High-fat foods are often demonised when it comes to fighting obesity – but sugar-laden "diet" foods could be contributing to unwanted weight gain too.
Researchers from the University of Georgia found that rats fed on a diet high in sugar but low in fat – which imitates many popular diet foods – increased body mass when compared to rats on a balanced diet.
The study, published in the journal Physiology and Behavior, found high-sugar diet also caused a variety of other problems too, including brain inflammation and liver damage.
"Most so-called diet products containing low or no fat have an increased amount of sugar and are camouflaged under fancy names, giving the impression that they are healthy, but the reality is that those foods may damage the liver and lead to obesity as well," said the study's principal investigator, Krzysztof Czaja.
"What's really troubling in our findings is that the rats consuming high-sugar, low-fat diets didn't consume significantly more calories than the rats fed a balanced diet," Czaja said.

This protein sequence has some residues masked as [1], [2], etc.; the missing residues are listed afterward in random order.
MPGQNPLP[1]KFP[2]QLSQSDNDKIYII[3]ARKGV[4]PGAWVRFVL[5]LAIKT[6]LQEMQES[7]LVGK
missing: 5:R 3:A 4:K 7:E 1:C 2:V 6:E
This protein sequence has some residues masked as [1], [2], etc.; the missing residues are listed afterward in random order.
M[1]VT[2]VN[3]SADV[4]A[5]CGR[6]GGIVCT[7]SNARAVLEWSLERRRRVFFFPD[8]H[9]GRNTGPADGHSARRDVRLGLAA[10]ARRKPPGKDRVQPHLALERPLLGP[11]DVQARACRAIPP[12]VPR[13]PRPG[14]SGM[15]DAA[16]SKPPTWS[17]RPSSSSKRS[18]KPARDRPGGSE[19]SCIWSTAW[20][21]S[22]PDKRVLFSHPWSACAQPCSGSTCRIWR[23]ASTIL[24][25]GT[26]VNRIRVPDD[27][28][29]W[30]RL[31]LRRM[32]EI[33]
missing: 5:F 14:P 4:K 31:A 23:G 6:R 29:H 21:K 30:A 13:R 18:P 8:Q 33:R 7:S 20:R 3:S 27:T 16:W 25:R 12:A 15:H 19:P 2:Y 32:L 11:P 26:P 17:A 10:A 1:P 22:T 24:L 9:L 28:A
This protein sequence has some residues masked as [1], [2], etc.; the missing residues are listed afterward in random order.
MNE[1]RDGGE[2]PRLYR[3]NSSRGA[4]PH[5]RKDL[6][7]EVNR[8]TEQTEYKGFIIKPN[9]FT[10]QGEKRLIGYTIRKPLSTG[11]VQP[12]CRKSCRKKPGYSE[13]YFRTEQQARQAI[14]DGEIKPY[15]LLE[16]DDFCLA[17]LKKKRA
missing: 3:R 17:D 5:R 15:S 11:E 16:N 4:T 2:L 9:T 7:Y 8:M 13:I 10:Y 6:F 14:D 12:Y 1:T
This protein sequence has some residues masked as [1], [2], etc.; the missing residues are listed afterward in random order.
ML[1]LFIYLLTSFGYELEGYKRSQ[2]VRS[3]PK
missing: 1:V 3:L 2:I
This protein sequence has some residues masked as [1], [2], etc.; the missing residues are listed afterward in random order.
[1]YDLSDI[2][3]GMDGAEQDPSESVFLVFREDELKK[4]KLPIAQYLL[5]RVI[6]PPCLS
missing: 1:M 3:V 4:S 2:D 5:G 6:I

"Our research shows that in rats fed a low-fat, high-sugar diet, the efficiency of generating body fat is more than twice as high – in other words, rats consuming low-fat high-sugar diets need less than half the number of calories to generate the same amount of body fat."
Over a four-week period, researchers monitored the body weight, calorie intake, body composition and fecal matter of three groups of rats. One group consumed a diet high in fat and sugar, another was fed a low-fat and high-sugar diet and a third group was given a "normal" diet.
Both the low-fat, high-sugar and high-fat, high-sugar groups displayed an increase in liver fat and significant increases in body weight and body fat, compared to the balanced diet group.
The liver fat accumulation was significant in the high-sugar, low-fat group, which according to the researchers, mimicked the effect of non-alcoholic fatty liver disease. It can result in liver damage comparable to that caused by heavy alcohol use.
The unbalanced diets also induced chronic inflammation in the brain.